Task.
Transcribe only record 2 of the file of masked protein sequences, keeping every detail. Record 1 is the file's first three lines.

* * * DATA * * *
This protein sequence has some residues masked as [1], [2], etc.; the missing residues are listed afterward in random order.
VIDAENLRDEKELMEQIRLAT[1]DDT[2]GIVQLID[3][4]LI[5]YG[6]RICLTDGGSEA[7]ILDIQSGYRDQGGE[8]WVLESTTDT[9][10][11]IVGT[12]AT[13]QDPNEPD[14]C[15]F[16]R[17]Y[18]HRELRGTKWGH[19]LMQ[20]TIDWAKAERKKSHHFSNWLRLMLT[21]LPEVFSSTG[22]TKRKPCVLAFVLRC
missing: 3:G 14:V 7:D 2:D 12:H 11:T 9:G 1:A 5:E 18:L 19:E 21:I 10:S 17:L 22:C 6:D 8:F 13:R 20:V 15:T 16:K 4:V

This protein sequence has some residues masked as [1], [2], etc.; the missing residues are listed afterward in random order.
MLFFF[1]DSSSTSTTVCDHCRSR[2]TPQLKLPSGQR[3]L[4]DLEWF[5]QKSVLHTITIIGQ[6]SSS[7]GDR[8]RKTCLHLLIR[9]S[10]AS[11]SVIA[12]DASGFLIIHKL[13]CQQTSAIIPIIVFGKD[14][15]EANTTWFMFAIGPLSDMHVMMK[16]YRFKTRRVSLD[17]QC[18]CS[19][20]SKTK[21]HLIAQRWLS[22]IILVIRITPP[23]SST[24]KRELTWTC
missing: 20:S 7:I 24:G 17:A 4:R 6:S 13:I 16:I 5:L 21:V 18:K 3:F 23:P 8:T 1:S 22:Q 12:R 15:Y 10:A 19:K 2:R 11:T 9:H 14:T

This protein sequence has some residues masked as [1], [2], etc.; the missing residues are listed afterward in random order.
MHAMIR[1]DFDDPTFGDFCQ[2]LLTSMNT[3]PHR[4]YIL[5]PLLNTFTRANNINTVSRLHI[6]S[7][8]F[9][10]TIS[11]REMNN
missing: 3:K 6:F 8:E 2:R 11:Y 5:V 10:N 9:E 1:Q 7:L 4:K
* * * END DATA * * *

This protein sequence has some residues masked as [1], [2], etc.; the missing residues are listed afterward in random order.
MLFFF[1]DSSSTSTTVCDHCRSR[2]TPQLKLPSGQR[3]L[4]DLEWF[5]QKSVLHTITIIGQ[6]SSS[7]GDR[8]RKTCLHLLIR[9]S[10]AS[11]SVIA[12]DASGFLIIHKL[13]CQQTSAIIPIIVFGKD[14][15]EANTTWFMFAIGPLSDMHVMMK[16]YRFKTRRVSLD[17]QC[18]CS[19][20]SKTK[21]HLIAQRWLS[22]IILVIRITPP[23]SST[24]KRELTWTC
missing: 20:S 7:I 24:G 17:A 4:R 6:S 13:I 16:I 5:L 21:V 18:K 3:F 23:P 8:T 1:S 22:Q 12:R 15:Y 10:A 19:K 2:R 11:T 9:H 14:T